So you’ve plodded your way through Blues and Bullets: Episode One (If not, why are you here? Go play it now!), and like me, are eager to see how the intriguing story pans out.
Well, the good news is, Episode Two is finally here to let us once again step into Eliot Ness’ shoes as he searches for Al Capone’s missing granddaughter. And the bad news, you ask? Well, there isn’t any really. Episode Two is just as mysterious and engrossing as the first, with only some minor pacing issues detracting from it a little.
Giving us a glimpse into Eliot Ness’ troubled past, Blues and Bullets: Episode Two begins with a flashback, enabling the player to understand the guilt he feels for sending his colleagues to their death as he cavorts with his best friends wife. It’s when the game switches back to Ness’ present day investigations however that it really kicks off, with a cunning plan turned sour due to Capone’s carelessness. Over the course of the episode, you’ll switch timelines yet again, further drip-feeding us information that develops Ness’ character; information that succeeds in putting flesh on his virtual bones, making him feel relatable, human.
Once again Blues and Bullets: Episode Two offers a range of gameplay styles that work together very well to keep the experience engaging. When you’re not partaking in a dialogue option-laden chinwag for example, you might be investigating an area, looking for clues to piece together on a metaphorical board, or maybe even shooting goons throughout rooms and corridors as you make a bid for safety. Unfortunately, the pacing isn’t quite as good in this offering as it was in the first though, thanks to its two on-rails shooting sections being rather drawn out. Whilst the shooting segments in the first episode made for a welcome change of pace with their simple mechanics easily overlooked due to their brevity, here, they quickly feel tedious and repetitive owing to their extended length.
To add further gameplay variety, there’s also a basic but pretty harrowing first-person exploration scene in Blues and Bullets: Episode Two, where we momentarily get to see the decisions made in episode one come to fruition somewhat. With a further six decision points spread over the course of the episode however, it’s still unclear as to whether they’ll have any major impact on the story in the long run. At the very least they seem to be weighing heavily on Ness’ mind, and it’s nice to see our choices acknowledged to some degree.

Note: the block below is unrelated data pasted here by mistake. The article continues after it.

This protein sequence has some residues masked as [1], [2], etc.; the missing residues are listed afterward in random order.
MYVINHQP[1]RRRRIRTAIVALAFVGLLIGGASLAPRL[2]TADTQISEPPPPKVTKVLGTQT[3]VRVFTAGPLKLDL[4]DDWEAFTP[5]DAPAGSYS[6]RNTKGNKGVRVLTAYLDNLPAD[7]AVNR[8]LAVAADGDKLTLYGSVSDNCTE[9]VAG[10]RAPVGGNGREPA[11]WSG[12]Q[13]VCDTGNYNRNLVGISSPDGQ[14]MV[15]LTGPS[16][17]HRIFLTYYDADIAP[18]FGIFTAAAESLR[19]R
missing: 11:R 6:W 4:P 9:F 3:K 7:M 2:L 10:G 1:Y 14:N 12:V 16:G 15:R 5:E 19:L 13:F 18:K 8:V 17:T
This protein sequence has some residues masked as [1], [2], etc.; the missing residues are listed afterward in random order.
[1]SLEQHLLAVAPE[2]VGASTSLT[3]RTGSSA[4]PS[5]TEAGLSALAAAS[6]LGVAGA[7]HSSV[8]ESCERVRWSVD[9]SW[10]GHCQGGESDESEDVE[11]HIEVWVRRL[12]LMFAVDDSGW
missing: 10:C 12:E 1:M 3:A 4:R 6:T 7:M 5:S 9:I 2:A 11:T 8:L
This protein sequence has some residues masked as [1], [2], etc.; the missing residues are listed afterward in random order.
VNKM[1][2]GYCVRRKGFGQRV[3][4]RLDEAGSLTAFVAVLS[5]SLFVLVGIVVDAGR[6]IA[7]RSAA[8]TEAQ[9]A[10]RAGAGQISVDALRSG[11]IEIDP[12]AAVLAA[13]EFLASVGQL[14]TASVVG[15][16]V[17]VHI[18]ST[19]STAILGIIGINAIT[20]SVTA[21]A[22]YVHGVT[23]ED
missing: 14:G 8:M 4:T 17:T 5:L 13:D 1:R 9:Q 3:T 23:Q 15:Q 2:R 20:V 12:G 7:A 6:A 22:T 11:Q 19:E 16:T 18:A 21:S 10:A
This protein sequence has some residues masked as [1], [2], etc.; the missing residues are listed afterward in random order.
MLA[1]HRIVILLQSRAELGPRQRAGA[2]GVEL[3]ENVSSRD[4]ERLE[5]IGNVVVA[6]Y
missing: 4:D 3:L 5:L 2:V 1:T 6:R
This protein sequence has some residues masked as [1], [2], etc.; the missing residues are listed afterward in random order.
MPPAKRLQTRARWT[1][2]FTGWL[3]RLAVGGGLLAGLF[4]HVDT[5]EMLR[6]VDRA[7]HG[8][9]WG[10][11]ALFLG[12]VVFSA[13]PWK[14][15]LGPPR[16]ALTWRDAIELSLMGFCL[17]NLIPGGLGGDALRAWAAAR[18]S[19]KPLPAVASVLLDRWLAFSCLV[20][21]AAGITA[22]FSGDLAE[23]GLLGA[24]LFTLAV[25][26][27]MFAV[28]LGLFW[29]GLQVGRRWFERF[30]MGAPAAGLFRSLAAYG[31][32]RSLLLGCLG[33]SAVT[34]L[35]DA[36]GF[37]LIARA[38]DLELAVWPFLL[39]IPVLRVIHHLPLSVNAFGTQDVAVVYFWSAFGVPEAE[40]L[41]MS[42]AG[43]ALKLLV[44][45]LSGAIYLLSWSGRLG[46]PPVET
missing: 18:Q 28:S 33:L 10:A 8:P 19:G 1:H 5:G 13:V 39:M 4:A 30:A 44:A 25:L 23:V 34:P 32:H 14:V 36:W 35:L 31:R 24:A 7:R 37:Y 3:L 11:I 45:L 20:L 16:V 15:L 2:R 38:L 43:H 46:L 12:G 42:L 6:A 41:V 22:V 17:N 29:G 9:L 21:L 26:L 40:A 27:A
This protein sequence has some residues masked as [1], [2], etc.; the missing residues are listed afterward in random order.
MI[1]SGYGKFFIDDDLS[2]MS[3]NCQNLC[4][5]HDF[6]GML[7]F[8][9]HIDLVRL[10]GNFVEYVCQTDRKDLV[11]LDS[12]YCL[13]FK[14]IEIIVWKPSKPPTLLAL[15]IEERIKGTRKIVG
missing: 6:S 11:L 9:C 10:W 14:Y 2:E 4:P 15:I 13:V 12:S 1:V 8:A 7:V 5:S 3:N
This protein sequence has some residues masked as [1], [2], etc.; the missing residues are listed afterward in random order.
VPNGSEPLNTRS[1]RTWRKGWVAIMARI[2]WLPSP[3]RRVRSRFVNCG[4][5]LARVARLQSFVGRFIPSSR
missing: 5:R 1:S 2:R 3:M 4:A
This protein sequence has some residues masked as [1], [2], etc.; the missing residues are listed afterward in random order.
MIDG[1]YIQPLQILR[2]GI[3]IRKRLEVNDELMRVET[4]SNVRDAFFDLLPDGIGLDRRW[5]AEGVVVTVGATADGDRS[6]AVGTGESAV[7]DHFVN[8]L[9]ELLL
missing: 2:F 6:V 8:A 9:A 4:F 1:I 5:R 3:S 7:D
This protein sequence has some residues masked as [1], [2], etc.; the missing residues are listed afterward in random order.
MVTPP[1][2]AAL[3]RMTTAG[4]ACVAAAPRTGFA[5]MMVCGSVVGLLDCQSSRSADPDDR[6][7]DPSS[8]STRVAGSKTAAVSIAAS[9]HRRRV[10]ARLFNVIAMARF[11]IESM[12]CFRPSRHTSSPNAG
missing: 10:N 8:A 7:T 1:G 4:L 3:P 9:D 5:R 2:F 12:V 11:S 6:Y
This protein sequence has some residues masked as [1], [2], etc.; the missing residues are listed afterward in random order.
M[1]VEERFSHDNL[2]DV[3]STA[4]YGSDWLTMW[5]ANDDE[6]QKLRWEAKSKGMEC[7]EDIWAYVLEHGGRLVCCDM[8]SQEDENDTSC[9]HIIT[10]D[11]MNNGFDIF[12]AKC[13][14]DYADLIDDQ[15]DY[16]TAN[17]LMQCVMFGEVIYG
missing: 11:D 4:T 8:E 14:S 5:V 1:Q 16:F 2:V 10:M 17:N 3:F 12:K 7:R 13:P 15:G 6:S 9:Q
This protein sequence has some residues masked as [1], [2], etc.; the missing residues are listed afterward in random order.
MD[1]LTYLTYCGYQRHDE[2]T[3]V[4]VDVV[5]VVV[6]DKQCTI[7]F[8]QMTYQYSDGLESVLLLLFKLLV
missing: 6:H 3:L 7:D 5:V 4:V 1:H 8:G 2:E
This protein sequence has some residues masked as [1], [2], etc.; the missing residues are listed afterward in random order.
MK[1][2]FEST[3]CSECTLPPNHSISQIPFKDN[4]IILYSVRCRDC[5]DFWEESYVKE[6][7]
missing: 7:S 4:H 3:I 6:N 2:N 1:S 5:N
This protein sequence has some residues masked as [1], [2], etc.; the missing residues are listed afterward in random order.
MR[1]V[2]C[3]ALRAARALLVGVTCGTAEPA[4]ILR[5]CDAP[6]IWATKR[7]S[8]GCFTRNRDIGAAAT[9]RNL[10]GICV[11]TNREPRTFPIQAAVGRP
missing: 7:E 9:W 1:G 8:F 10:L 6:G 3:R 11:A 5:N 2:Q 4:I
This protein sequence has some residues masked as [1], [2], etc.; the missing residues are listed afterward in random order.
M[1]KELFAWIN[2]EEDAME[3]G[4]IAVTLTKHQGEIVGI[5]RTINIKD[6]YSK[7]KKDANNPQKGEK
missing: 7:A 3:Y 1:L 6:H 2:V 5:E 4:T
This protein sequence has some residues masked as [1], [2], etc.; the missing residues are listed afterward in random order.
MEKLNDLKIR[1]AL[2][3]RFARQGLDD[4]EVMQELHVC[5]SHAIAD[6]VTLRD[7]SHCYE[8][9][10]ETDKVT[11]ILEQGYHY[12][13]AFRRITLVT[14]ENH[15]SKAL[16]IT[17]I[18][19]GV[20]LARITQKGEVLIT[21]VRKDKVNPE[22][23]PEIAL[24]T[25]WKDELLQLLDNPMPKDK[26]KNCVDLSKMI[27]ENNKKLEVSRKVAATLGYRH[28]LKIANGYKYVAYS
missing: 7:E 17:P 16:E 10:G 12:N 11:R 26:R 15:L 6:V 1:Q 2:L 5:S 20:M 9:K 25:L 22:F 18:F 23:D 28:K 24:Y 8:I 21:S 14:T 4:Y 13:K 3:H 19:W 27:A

Graphically, this second episode of Blues and Bullets seems to be a little more polished than the first, making the film noir art style more evocative. Everything seems sharper and just a tad more detailed; the framerate a little smoother. Unfortunately the animation and lip syncing show no signs of improvement though, which is a shame but nothing to be too hung up about. Fortunately the soundtrack remains a highlight just like in the first episode, counterbalancing the hit and miss voice acting. All in all, when you consider the game is made on a tight budget by a small indie developer, what they’ve achieved is commendable.
Essentially, Blues and Bullets: Episode Two is just what you’d expect; more of the same. When the focus of the game is on its storytelling however, and it’s just as solid as it was in episode one or maybe even better, that’s absolutely fine. Running a little longer than the first episode at just less than three hours, the pacing lets it down a little due to the overlong shooting scenes, but it remains an absorbing experience from beginning to end nevertheless. Adding yet more layers to the web of intrigue, episode two of Blues and Bullets offers us few answers to the questions on our lips at the end of the first episode, but it doesn’t leave you dissatisfied; it just leaves you eager for the next chapter of the chilling and mysterious tale that’s unravelling to arrive. For a story-driven experience, surely that’s the highest praise that can be given.